Mystery surrounds the future of these much-loved Suffolk pubs
PUBLISHED: 10:12 18 September 2018
Three of Suffolk’s most picturesque village pubs have all been put on the market recently by Suffolk Country Inns.
In the Dedham Vale, The Angel Inn, a 16th century coaching inn in Stoke by Nayland, and the Anchor Inn, with its picture postcard riverside setting in Nayland, have both been on the market since May.
And Suffolk Country Inns, which until 2016 was known as Exclusive Inns, has already sold its other Suffolk country pub, The Swan Inn in Monks Eleigh, which reopened on Friday under new ownership.
The commercial property advisor Christie & Co, which was instructed on the freehold sale of all three pubs, released a statement explaining that the current owners of The Angel and The Anchor decided to move on as their main business is located in the far South West of England. It read: “They are looking to focus their management resources there. They have invested greatly in both sites and look forward to seeing the businesses continue to go from strength to strength.”
Christie & Co is seeking £1,295,000 for the freehold interest of The Angel, which is reduced from its original price of £1,395,000, and £799,000 for The Anchor Inn, which has been reduced from the initial asking price of £895,000.
The Grade II-listed Angel Inn, located in the heart of Constable Country, boasts a lounge, bar and dining rooms, six en-suite double bedrooms, a garden and a detached building providing owner’s accommodation.
The Anchor Inn has a rear decking area with an outside bar and picnic benches by the river Stour. It also has its own smoke-house, with planning permission to extend the restaurant, kitchen and riverside space.
The Anchor has served the Dedham Vale for more than 500 years and was previously owned by the Bunting family, whose company, Bunting and Sons, went into administration in 2013 with debts of £14.7million.
Local resident of Stoke by Nayland, Peter French said that he hopes buyers can be found for the pubs. “It will be a tragedy for both villages loose these great restaurants. Both have extremely good reputations for their food and drink and bring important revenue and employment. We have lost too many public houses from the area, important community meeting places, where locals and visitors can meet.”
Richard Appleby, who is from Dedham, commented: “I’ve used both places (the Anchor and the Angel) on and off, however both need regular visitors to be sustainable and times have changed. It would definitely be a shame to lose either pub, but I would think the Anchor is the more viable as the last pub in Nayland which used to have 3 or 4, if I remember correctly.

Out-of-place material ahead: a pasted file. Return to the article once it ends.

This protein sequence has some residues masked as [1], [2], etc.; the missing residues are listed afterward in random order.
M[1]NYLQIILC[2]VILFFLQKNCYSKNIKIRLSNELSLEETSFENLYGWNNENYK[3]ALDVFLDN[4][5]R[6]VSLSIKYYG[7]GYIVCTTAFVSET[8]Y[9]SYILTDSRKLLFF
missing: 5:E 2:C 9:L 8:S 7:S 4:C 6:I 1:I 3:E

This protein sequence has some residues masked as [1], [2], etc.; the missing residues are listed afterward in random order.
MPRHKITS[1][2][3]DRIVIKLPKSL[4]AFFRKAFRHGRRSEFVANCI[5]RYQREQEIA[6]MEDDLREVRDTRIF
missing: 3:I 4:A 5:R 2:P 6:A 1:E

“It was a very sad day when the Black Horse in Stoke by Nayland in 2002- that was one of my favourites in the 90’s we also used to frequent the Lion, which sadly also closed in January.”
Lorraine Morrison, a resident of Nayland, said she thought the Anchor was “pretty busy”, especially in the summer, thanks to its riverside location. “Nayland and Wiston has lost 3 B&Bs in the last few years through retirement, not lack of custom,” she explained. “The area is popular with tourists so hopefully the Angel Inn is sustainable as an inn as well as for dining, even with competition across the road in the form of the Crown restaurant and hotel.”
Anthony Jenkins, who is handling the sale for Christie & Co, said: “Both The Angel and The Anchor are established and well invested businesses which enjoy strong local reputations for quality food with huge potential to further develop the revenue streams. These highly successful venues are perfect for first time independent buyers looking to immerse themselves in rural Suffolk life in the heart of Constable country, or existing operators looking to make a quality addition to their portfolio.”
The parent company of the family-run Suffolk Country Inns, Porthmeor Holdings limited, has a sister company, the Sail Lofts, which provides luxury accommodation in St Ives. Porthmeor, which has Richard Clark named as its director, made a net profit of £92,066 in the year ending January 2017.